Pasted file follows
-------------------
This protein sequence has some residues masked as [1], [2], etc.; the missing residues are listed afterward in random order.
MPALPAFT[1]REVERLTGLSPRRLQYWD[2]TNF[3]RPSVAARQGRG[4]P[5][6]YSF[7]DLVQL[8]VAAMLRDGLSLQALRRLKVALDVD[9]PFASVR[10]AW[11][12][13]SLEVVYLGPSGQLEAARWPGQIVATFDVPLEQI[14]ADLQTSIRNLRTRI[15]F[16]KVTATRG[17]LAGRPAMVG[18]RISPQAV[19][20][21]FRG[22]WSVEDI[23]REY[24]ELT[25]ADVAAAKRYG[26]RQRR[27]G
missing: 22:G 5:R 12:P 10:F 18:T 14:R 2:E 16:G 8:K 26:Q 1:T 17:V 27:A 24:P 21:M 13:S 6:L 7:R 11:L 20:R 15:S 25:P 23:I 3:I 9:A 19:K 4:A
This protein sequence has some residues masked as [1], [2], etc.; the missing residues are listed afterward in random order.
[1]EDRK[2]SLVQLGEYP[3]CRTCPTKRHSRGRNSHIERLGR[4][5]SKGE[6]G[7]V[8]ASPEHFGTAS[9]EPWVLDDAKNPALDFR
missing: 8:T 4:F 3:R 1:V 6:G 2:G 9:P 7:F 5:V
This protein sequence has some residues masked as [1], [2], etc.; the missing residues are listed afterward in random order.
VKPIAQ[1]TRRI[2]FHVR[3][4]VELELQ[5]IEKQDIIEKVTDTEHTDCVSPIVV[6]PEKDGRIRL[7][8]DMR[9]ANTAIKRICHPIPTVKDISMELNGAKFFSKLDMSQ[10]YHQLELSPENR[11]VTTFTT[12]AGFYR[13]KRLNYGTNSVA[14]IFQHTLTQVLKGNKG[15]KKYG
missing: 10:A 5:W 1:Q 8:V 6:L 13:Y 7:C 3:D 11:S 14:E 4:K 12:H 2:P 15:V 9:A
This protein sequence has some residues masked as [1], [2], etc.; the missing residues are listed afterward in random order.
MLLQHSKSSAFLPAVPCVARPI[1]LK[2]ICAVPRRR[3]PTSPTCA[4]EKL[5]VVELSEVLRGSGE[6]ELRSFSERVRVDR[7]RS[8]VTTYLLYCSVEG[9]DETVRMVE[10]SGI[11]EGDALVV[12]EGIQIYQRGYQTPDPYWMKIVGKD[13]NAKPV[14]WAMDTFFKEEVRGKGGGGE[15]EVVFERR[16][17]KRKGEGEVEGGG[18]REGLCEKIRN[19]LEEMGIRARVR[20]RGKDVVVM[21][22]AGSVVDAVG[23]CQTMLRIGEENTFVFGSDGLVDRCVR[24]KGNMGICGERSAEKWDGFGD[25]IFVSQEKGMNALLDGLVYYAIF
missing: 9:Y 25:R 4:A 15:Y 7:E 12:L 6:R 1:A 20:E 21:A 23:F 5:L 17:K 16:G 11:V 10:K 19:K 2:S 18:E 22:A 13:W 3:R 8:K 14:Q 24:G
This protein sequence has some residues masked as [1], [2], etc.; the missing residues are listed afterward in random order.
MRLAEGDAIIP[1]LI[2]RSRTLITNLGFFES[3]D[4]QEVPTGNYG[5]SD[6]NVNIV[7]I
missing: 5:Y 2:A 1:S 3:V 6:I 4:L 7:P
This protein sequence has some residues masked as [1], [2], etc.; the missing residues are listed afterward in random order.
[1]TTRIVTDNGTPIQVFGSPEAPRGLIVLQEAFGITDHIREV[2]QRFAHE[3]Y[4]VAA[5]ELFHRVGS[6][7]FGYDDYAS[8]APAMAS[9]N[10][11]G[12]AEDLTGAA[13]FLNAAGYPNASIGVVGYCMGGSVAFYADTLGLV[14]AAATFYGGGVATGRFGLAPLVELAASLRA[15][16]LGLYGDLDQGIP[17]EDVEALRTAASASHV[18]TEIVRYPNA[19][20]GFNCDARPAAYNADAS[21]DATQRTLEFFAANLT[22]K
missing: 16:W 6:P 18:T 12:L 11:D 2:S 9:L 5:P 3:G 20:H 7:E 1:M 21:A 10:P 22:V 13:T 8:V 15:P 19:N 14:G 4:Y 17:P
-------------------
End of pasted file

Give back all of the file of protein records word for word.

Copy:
This protein sequence has some residues masked as [1], [2], etc.; the missing residues are listed afterward in random order.
MPALPAFT[1]REVERLTGLSPRRLQYWD[2]TNF[3]RPSVAARQGRG[4]P[5][6]YSF[7]DLVQL[8]VAAMLRDGLSLQALRRLKVALDVD[9]PFASVR[10]AW[11][12][13]SLEVVYLGPSGQLEAARWPGQIVATFDVPLEQI[14]ADLQTSIRNLRTRI[15]F[16]KVTATRG[17]LAGRPAMVG[18]RISPQAV[19][20][21]FRG[22]WSVEDI[23]REY[24]ELT[25]ADVAAAKRYG[26]RQRR[27]G
missing: 22:G 5:R 12:P 10:F 18:T 14:R 2:E 16:G 8:K 26:Q 1:T 17:V 27:A 24:P 21:M 13:S 6:L 7:R 11:L 20:R 15:S 25:P 23:I 3:I 9:A 19:K 4:A
This protein sequence has some residues masked as [1], [2], etc.; the missing residues are listed afterward in random order.
[1]EDRK[2]SLVQLGEYP[3]CRTCPTKRHSRGRNSHIERLGR[4][5]SKGE[6]G[7]V[8]ASPEHFGTAS[9]EPWVLDDAKNPALDFR
missing: 8:T 4:F 3:R 1:V 6:G 2:G 9:P 7:F 5:V
This protein sequence has some residues masked as [1], [2], etc.; the missing residues are listed afterward in random order.
VKPIAQ[1]TRRI[2]FHVR[3][4]VELELQ[5]IEKQDIIEKVTDTEHTDCVSPIVV[6]PEKDGRIRL[7][8]DMR[9]ANTAIKRICHPIPTVKDISMELNGAKFFSKLDMSQ[10]YHQLELSPENR[11]VTTFTT[12]AGFYR[13]KRLNYGTNSVA[14]IFQHTLTQVLKGNKG[15]KKYG
missing: 10:A 5:W 1:Q 8:V 6:L 13:Y 7:C 3:D 11:S 14:E 4:K 12:H 2:P 15:V 9:A
This protein sequence has some residues masked as [1], [2], etc.; the missing residues are listed afterward in random order.
MLLQHSKSSAFLPAVPCVARPI[1]LK[2]ICAVPRRR[3]PTSPTCA[4]EKL[5]VVELSEVLRGSGE[6]ELRSFSERVRVDR[7]RS[8]VTTYLLYCSVEG[9]DETVRMVE[10]SGI[11]EGDALVV[12]EGIQIYQRGYQTPDPYWMKIVGKD[13]NAKPV[14]WAMDTFFKEEVRGKGGGGE[15]EVVFERR[16][17]KRKGEGEVEGGG[18]REGLCEKIRN[19]LEEMGIRARVR[20]RGKDVVVM[21][22]AGSVVDAVG[23]CQTMLRIGEENTFVFGSDGLVDRCVR[24]KGNMGICGERSAEKWDGFGD[25]IFVSQEKGMNALLDGLVYYAIF
missing: 9:Y 25:R 4:A 15:Y 7:E 12:L 6:R 1:A 20:E 21:A 23:F 5:L 17:K 16:G 11:V 10:K 19:K 2:S 18:E 22:A 13:W 3:R 8:K 14:Q 24:G
This protein sequence has some residues masked as [1], [2], etc.; the missing residues are listed afterward in random order.
MRLAEGDAIIP[1]LI[2]RSRTLITNLGFFES[3]D[4]QEVPTGNYG[5]SD[6]NVNIV[7]I
missing: 5:Y 2:A 1:S 3:V 6:I 4:L 7:P
This protein sequence has some residues masked as [1], [2], etc.; the missing residues are listed afterward in random order.
[1]TTRIVTDNGTPIQVFGSPEAPRGLIVLQEAFGITDHIREV[2]QRFAHE[3]Y[4]VAA[5]ELFHRVGS[6][7]FGYDDYAS[8]APAMAS[9]N[10][11]G[12]AEDLTGAA[13]FLNAAGYPNASIGVVGYCMGGSVAFYADTLGLV[14]AAATFYGGGVATGRFGLAPLVELAASLRA[15][16]LGLYGDLDQGIP[17]EDVEALRTAASASHV[18]TEIVRYPNA[19][20]GFNCDARPAAYNADAS[21]DATQRTLEFFAANLT[22]K
missing: 16:W 6:P 18:T 12:L 11:D 2:S 9:L 5:P 3:G 20:H 7:E 1:M 21:A 10:P 22:V 13:T 8:V 15:P 19:N 14:G 4:Y 17:P